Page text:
“It’s been the same mechanics of the injury. All jaw injuries within the last week ” Fox said.

2019 Calgarians wheel into hospitals by the dozen with injuries from new e-scooters 2019 | Calgary e-scooters used nearly 10,000 times per day in August The department head for emergency medicine in the city isn’t surprised.

Dr. Eddy Lang studied scooter-related injuries last fall after Calgary’s first season of the ride-share program.

“We saw almost 700 emergency-room and urgent-care visits of adults and children with scooter-related injuries last year,” Lang said.

By comparison, about 2,000 people a year are injured while cycling.

“You also have to keep the denominator in mind, if you will ” Lang said. “The number of Calgarians who use bicycles on a regular basis probably far exceeds the number of scooter users.”

Injuries to head, neck and face most common
Lang says the most common injuries were head, neck and face.

“Last year, we studied this in detail and looked at about 30 cases that were transported to hospital by ambulance. The common denominator was speed.”

Lang says the scooters are a great way to see the city or commute quickly to work, but points out they are a motorized vehicle and should be treated as such. He recommends helmet use, staying away from large crowds and riding sober.

With a third company joining the program this year, there are now about 2,500 scooters on the streets.

A second injury study is coming in the fall.
MarketWatch January 11, 2020

Originally posted at https://www.marketwatch.com/story/your-first-e-scooter-ride-will-probably-land-you-in-the-hospital-2019-05-03 Electric scooter injuries jumped 222% over the past four years
And your first e-scooter ride will probably land you in the hospital, research suggests

Published: Jan. 11, 2020 at 9:36 a.m. ET

By Nicole Lyn Pesce

Many e-scooter riders suffered broken arms and head traumas. XTREKX/ISTOCK

More Americans are taking electric scooters for a spin and its been a bumpy ride.

In fact, the number of e-scooter-related injuries jumped 222% between 2014 and 2018, according to a new study published in JAMA Surgery, adding up to almost 40,000 broken bones, head injuries, cuts and bruises being treated in emergency rooms across the country.

And those injuries spiked over that last year, in particular, jumping 83% from 8,016 in 2017 to 14,651 in 2018.

Researchers at the University of California, San Francisco analyzed U.S. government data on nonfatal injuries treated in ERs, and reported a dramatic increase in injuries and admissions associated with e-scooter use, which has become a popular form of alternative transportation across the U.S.

And the number of hospital admissions jumped 365% to almost 3,300 cases between 2014 and 2018, although most injured riders overall werent hospitalized. E-scooter riders aged 18 to 34 were also the most likely to be injured.

This study was limited in that it didnt have details about collision scenarios, alcohol use or helmet use for each injury report, but two studies published last year reported that between 95% and 98% of injured e-scooter riders werent wearing helmets.

We hope to raise awareness that riders should wear helmets and ride safely, lead author Dr. Benjamin Breyer from the University of California, San Francisco told the Associated Press.

(Related: Famous British YouTuber dies in electric scooter accident)

This is the latest report to raise concerns about the rising number of e-scooter riders hitting the roads and sidewalks, in some cases before the riders have been properly trained to use the vehicle safely. In fact, one in three people injured on e-scooters gets hurt during their very first ride, according to a government safety report released last May.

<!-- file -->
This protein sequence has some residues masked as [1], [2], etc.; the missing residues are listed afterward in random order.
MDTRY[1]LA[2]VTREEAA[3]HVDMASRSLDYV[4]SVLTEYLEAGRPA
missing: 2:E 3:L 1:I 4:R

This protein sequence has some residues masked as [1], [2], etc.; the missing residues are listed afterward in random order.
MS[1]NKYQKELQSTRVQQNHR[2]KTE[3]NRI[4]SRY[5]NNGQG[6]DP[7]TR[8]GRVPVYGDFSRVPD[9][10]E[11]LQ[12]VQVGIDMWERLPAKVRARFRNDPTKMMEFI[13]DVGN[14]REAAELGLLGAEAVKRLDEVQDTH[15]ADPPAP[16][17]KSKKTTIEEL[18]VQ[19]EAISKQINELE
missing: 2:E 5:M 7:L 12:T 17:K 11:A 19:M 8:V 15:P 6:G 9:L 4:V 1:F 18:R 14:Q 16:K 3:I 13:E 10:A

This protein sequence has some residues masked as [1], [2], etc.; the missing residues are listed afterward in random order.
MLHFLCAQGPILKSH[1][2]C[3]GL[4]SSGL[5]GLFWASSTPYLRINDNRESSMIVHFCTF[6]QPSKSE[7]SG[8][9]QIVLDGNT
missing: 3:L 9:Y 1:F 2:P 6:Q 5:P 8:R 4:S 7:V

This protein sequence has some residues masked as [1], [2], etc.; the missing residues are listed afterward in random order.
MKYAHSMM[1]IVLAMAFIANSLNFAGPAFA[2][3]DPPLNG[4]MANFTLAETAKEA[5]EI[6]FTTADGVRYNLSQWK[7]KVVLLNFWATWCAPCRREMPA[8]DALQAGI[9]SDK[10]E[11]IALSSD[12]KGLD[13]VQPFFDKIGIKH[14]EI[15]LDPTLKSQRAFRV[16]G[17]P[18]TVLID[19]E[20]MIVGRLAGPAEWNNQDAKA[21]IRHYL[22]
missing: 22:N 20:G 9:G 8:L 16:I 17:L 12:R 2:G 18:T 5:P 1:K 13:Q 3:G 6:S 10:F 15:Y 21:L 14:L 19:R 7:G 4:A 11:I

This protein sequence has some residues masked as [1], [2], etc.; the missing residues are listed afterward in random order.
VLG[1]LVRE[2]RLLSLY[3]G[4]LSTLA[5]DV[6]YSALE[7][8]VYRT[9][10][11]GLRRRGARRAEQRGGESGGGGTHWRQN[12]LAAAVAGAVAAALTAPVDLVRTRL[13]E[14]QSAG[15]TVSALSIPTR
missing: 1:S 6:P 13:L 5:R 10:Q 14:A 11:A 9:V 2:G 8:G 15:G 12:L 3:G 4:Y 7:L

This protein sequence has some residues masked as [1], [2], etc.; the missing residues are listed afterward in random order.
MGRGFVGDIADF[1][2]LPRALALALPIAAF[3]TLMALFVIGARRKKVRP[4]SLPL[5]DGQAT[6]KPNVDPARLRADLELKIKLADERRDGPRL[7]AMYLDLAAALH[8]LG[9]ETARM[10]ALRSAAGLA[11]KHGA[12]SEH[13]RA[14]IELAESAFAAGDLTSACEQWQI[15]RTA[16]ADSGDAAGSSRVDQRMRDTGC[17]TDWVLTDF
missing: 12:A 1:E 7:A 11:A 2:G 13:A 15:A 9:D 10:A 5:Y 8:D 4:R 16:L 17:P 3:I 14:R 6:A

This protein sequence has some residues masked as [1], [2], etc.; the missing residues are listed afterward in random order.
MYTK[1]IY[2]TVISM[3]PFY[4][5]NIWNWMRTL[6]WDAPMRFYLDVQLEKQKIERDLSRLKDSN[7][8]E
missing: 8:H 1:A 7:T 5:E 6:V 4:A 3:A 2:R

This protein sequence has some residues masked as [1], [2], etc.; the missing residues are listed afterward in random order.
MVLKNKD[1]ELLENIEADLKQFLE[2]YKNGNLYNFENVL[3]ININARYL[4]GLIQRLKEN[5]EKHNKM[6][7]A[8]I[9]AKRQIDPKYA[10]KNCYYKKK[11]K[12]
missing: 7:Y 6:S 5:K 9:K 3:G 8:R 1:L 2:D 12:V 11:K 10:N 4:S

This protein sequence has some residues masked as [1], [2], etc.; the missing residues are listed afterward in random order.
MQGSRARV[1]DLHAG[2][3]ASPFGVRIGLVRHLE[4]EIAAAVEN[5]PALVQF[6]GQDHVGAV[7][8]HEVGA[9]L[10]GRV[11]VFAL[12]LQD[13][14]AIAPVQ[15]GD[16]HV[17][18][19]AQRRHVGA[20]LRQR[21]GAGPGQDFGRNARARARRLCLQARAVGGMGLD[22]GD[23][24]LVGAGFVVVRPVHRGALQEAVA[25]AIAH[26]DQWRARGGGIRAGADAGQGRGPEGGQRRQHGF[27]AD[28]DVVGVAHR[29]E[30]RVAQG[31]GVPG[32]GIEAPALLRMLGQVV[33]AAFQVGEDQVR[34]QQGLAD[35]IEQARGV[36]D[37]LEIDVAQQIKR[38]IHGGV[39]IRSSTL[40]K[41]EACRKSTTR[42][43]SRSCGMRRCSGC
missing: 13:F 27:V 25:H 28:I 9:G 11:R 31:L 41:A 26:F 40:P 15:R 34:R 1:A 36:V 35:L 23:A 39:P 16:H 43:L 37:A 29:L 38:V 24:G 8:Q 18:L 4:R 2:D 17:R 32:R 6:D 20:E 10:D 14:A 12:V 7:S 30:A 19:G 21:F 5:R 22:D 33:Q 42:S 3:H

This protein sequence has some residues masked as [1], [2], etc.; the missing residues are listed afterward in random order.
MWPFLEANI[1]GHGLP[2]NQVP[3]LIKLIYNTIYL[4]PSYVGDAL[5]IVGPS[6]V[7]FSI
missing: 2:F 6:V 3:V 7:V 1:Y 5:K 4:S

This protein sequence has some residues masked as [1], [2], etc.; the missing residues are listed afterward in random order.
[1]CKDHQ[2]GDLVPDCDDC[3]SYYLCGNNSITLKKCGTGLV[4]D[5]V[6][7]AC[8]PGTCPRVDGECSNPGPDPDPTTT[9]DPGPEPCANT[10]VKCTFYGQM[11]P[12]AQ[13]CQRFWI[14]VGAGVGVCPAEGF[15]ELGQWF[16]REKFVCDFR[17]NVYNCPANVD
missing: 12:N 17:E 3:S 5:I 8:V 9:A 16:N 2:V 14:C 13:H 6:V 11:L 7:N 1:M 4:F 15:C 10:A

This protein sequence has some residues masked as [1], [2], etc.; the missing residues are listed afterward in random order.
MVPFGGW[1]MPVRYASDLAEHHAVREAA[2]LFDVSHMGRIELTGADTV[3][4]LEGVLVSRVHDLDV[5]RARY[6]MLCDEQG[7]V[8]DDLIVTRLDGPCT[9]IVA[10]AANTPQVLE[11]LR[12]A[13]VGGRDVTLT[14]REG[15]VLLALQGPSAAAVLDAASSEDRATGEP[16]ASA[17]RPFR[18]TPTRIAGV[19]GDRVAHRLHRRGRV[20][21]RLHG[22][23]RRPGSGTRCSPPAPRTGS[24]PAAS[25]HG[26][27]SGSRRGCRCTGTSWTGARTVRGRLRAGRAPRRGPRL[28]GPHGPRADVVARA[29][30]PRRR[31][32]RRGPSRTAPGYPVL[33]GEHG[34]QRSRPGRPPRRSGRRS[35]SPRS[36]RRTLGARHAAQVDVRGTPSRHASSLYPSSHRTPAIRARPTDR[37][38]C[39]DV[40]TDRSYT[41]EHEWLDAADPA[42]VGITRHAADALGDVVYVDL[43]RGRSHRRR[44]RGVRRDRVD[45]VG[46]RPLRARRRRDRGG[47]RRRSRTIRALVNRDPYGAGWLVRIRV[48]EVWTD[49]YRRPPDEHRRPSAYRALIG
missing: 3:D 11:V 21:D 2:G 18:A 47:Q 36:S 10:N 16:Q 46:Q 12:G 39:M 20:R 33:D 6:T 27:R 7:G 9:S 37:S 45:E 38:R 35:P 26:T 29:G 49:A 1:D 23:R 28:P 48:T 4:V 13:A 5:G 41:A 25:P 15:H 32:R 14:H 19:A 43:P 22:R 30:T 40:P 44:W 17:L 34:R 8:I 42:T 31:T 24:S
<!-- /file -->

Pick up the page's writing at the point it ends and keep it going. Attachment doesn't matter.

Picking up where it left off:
The CDC and the Austin Public Health department analyzed emergency department data from nine Austin hospitals between September and November 2018.

The citys almost 1 million people had access to about 14,000 dockless electric scooters, and the study counted 192 e-scooter-related injuries during those three months alone. Two were non-riders (a pedestrian and a cyclist), and the remaining 190 were navigating the motorized scooter at the time. But this report probably underestimated the true number of injuries, the authors noted, because it didnt include urgent care centers or primary care physicians offices.

And one in three of those injured was riding an e-scooter for the first time. In fact, most of those who landed in the hospital were novices; about 63% had ridden just nine times or less before getting hurt.

Almost half of the accidents resulted in head injuries, as only one of the riders was wearing a helmet. The other most common injuries were to the upper limbs, including the arms, shoulders, wrists and hands (70%); the lower limbs, including the legs, knees, ankles and feet (55%); as well as the chest and abdomen (18%).

Many injured e-scooter riders were speeding and/or not wearing helmets.

Most of the accidents actually didnt involve cars; only 10% of injured riders were hit by motor vehicles. Rather, half (50%) reported their accidents resulted from road conditions such as potholes and cracks. More than a third admitted they crashed while going too fast, and 10% said they hit a curb. Just under one in five (19%) claimed that their scooter malfunctioned. And more than half (55%) were injured in the street, while one-third were hurt on the sidewalk.

The report pushed for more training and education about e-scooter operation and safety to prevent injuries, advising that, These educational messages should emphasize both wearing a helmet and maintaining a safe speed while riding an e-scooter. And these PSAs should target riders ages 18 to 29, in particular, as nearly half of all injuries were reported in young adults, and more than one in four (29%) victims had consumed alcohol within 12 hours of crashing. As it stands, many of the scooter companies offer instructional videos on their apps such as Limes How to Lime clip but riders arent required to watch them before taking a spin.